"Based on the location of the main USF campus," the new 2007 development order said, "Williams developed a new master development plan to capitalize on the opportunity to create synergy and interconnectedness between USF."
Williams shifted a proposed mixed-use "Village Center" to position it near the new campus and increased the amount of research park space to nearly 3 million square feet, the equivalent of three big shopping malls.
Williams was tightly focused on everything that happened on the site. The donation agreement required USF to notify Williams of "all issues" related to campus development.
Memos in the city of Lakeland development file show that through its attorneys at Gray Robinson, Williams lobbied state lawmakers to fund new campus construction and pushed to have a high-speed rail station located at the campus.
A 2010 Williams news release on the proposed station quoted former USF Polytechnic chancellor Marshall Goodman as saying, "this site is central to all of Polk County. It's the most accessible location being considered."
In its pitch for the station, Gray Robinson's Charles Gray touted USF Poly's plans to open its doors to 5,000 students in 2012 and "ultimately host 16,000 students."
USF had hired famous Spanish architect Santiago Calatrava to design the campus and helped bring in funding for a new road running the length of the development to a new interchange on the Polk Parkway.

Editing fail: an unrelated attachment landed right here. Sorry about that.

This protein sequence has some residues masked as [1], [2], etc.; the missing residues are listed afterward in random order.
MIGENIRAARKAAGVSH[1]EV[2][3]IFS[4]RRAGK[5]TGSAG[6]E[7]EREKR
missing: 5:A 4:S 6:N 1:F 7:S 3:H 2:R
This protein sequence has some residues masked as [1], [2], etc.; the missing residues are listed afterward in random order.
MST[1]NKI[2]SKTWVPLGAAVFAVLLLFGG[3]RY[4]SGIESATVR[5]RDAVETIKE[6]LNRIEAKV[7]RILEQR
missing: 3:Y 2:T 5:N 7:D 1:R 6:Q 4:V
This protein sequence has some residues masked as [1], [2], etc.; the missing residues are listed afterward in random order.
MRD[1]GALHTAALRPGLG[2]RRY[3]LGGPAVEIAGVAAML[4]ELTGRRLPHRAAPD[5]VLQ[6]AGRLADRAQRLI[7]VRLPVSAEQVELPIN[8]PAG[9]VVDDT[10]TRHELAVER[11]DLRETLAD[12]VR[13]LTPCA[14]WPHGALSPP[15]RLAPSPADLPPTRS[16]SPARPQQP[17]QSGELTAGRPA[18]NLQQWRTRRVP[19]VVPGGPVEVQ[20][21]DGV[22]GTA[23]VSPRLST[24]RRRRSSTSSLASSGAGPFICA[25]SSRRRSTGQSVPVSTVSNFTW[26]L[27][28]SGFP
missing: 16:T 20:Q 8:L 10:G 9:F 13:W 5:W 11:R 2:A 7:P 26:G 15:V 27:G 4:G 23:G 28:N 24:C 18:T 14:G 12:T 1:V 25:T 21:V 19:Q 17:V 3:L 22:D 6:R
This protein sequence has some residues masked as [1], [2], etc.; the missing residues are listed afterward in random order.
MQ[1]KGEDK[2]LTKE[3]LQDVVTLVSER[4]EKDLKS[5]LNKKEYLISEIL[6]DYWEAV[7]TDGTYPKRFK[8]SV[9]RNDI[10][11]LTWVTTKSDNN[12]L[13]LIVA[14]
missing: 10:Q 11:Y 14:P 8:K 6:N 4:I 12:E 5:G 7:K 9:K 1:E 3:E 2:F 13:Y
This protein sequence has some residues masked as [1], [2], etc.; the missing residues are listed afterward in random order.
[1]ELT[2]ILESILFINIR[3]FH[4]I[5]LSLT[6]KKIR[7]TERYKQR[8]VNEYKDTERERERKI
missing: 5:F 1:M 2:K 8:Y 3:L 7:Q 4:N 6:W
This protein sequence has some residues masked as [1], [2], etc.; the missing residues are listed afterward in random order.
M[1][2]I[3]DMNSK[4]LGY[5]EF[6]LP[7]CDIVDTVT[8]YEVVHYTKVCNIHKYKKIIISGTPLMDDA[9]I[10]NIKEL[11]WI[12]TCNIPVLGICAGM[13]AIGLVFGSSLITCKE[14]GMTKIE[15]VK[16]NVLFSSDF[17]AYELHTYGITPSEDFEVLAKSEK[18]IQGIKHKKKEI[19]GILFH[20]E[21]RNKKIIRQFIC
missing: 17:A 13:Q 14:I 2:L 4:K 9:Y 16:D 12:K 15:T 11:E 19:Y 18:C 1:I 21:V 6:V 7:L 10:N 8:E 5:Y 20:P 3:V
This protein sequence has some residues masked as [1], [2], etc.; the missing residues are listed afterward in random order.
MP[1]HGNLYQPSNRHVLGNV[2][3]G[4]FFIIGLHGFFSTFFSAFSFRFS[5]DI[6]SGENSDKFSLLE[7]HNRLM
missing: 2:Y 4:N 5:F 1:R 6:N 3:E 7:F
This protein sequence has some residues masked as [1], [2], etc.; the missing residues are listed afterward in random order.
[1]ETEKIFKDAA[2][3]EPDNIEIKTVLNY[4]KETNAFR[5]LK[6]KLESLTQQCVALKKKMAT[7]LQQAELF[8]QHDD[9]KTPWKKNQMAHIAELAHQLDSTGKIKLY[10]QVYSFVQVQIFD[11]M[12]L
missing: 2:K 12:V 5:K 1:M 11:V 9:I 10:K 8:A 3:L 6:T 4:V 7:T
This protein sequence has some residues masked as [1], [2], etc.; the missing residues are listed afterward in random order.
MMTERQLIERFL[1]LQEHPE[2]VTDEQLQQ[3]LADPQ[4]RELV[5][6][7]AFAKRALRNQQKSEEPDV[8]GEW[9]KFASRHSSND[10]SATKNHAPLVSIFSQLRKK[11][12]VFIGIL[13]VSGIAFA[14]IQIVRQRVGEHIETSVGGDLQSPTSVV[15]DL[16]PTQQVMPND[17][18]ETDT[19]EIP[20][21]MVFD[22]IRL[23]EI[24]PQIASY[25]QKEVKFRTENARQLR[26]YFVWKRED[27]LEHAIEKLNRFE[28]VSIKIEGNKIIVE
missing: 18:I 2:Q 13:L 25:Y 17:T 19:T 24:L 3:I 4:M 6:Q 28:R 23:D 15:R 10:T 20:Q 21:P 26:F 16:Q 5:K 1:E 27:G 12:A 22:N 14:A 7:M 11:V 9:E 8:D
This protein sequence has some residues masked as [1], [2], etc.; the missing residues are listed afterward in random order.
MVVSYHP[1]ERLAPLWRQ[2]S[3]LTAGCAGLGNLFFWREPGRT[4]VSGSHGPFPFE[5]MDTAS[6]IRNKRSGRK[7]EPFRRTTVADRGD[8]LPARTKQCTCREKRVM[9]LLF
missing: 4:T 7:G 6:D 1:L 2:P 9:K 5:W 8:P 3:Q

But in a wilting economy, it took years for the state to finally approve construction funding, even with Alexander, a Republican from Lake Wales, serving as chairman of the Senate Budget Committee.
With Gray Robinson's prodding, $35 million finally came through last year, one of the few major building projects that escaped Scott's veto.
Progress was being made, but not fast enough for Alexander. USF Poly had fewer than 1,300 students, not 5,000 as Gray had predicted, and Alexander blamed USF, saying it had neglected the campus.
Last year, he began a campaign to make Poly a separate university. And the state Board of Governors, which oversees the 11 state universities, voted to grant independence — keeping Poly with USF while it obtained campus accreditation and hit other benchmarks to prove it was ready to go solo.
Then, earlier this year, Alexander pushed a last-minute bill through the Legislature to make Poly independent right away, slowly shutting down USF's classes in Polk and setting up a new governing board to take over work on the Lakeland campus.
Scott said he's looking at the bill's pros and cons. It reached his desk on Friday, and he has two weeks to sign or veto it.
State Sen. Paula Dockery, a Lakeland Republican and opponent of immediate independence, said she's heard a lot of chatter about where Williams stands, with some people saying the company wants to maintain its USF ties and others saying it's going along with Alexander.
One wild card, she said, is that Williams' attorneys at Gray Robinson also have been involved with an effort to create a north-south road called the Heartland Parkway. It would stretch from Polk to Collier County, across land controlled by Alexander's family farm and development operations.
"Gray Robinson really wants that Heartland Parkway," and it needs a growing university in Polk to justify it, she said.